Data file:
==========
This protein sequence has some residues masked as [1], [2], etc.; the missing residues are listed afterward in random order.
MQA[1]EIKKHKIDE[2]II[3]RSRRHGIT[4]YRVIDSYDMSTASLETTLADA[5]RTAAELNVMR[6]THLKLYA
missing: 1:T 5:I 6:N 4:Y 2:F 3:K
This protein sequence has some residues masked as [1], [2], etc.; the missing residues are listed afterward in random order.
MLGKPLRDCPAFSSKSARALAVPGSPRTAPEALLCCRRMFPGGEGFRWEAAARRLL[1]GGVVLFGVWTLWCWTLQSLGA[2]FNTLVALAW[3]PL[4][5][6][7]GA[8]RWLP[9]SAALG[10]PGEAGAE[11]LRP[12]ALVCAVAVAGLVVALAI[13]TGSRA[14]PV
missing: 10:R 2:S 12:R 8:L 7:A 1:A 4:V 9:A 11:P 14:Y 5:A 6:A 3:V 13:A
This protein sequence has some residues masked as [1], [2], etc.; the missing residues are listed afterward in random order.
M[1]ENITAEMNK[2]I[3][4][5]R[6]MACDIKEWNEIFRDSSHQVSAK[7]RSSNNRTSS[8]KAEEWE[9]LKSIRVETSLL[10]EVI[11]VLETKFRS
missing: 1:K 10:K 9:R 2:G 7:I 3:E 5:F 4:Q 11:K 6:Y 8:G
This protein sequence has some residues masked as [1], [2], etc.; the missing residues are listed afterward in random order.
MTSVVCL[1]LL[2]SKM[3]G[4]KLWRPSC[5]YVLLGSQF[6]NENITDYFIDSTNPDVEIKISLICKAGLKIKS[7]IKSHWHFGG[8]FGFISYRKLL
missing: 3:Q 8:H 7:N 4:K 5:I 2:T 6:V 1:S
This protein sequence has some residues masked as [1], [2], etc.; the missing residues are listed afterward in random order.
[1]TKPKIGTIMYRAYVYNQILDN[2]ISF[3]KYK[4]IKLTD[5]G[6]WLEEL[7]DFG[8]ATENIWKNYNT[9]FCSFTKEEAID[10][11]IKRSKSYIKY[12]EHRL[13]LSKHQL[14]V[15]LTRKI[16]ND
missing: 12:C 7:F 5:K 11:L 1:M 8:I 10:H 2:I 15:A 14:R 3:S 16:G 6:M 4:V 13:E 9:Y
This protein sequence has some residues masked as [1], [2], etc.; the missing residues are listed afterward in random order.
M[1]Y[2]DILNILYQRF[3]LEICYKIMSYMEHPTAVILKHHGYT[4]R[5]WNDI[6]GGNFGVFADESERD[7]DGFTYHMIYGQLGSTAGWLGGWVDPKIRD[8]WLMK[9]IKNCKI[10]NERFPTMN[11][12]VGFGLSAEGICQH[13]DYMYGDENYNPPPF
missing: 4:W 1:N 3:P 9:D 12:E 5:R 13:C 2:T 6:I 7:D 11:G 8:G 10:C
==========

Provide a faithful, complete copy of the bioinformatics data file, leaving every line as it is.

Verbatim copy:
This protein sequence has some residues masked as [1], [2], etc.; the missing residues are listed afterward in random order.
MQA[1]EIKKHKIDE[2]II[3]RSRRHGIT[4]YRVIDSYDMSTASLETTLADA[5]RTAAELNVMR[6]THLKLYA
missing: 1:T 5:I 6:N 4:Y 2:F 3:K
This protein sequence has some residues masked as [1], [2], etc.; the missing residues are listed afterward in random order.
MLGKPLRDCPAFSSKSARALAVPGSPRTAPEALLCCRRMFPGGEGFRWEAAARRLL[1]GGVVLFGVWTLWCWTLQSLGA[2]FNTLVALAW[3]PL[4][5][6][7]GA[8]RWLP[9]SAALG[10]PGEAGAE[11]LRP[12]ALVCAVAVAGLVVALAI[13]TGSRA[14]PV
missing: 10:R 2:S 12:R 8:L 7:A 1:A 4:V 9:A 11:P 14:Y 5:A 6:A 3:V 13:A
This protein sequence has some residues masked as [1], [2], etc.; the missing residues are listed afterward in random order.
M[1]ENITAEMNK[2]I[3][4][5]R[6]MACDIKEWNEIFRDSSHQVSAK[7]RSSNNRTSS[8]KAEEWE[9]LKSIRVETSLL[10]EVI[11]VLETKFRS
missing: 1:K 10:K 9:R 2:G 7:I 3:E 5:F 4:Q 11:K 6:Y 8:G
This protein sequence has some residues masked as [1], [2], etc.; the missing residues are listed afterward in random order.
MTSVVCL[1]LL[2]SKM[3]G[4]KLWRPSC[5]YVLLGSQF[6]NENITDYFIDSTNPDVEIKISLICKAGLKIKS[7]IKSHWHFGG[8]FGFISYRKLL
missing: 3:Q 8:H 7:N 4:K 5:I 2:T 6:V 1:S
This protein sequence has some residues masked as [1], [2], etc.; the missing residues are listed afterward in random order.
[1]TKPKIGTIMYRAYVYNQILDN[2]ISF[3]KYK[4]IKLTD[5]G[6]WLEEL[7]DFG[8]ATENIWKNYNT[9]FCSFTKEEAID[10][11]IKRSKSYIKY[12]EHRL[13]LSKHQL[14]V[15]LTRKI[16]ND
missing: 12:C 7:F 5:K 11:L 1:M 8:I 10:H 2:I 15:A 14:R 3:S 16:G 6:M 4:V 13:E 9:Y
This protein sequence has some residues masked as [1], [2], etc.; the missing residues are listed afterward in random order.
M[1]Y[2]DILNILYQRF[3]LEICYKIMSYMEHPTAVILKHHGYT[4]R[5]WNDI[6]GGNFGVFADESERD[7]DGFTYHMIYGQLGSTAGWLGGWVDPKIRD[8]WLMK[9]IKNCKI[10]NERFPTMN[11][12]VGFGLSAEGICQH[13]DYMYGDENYNPPPF
missing: 4:W 1:N 3:P 9:D 12:E 5:R 13:C 2:T 6:I 7:D 11:G 8:G 10:C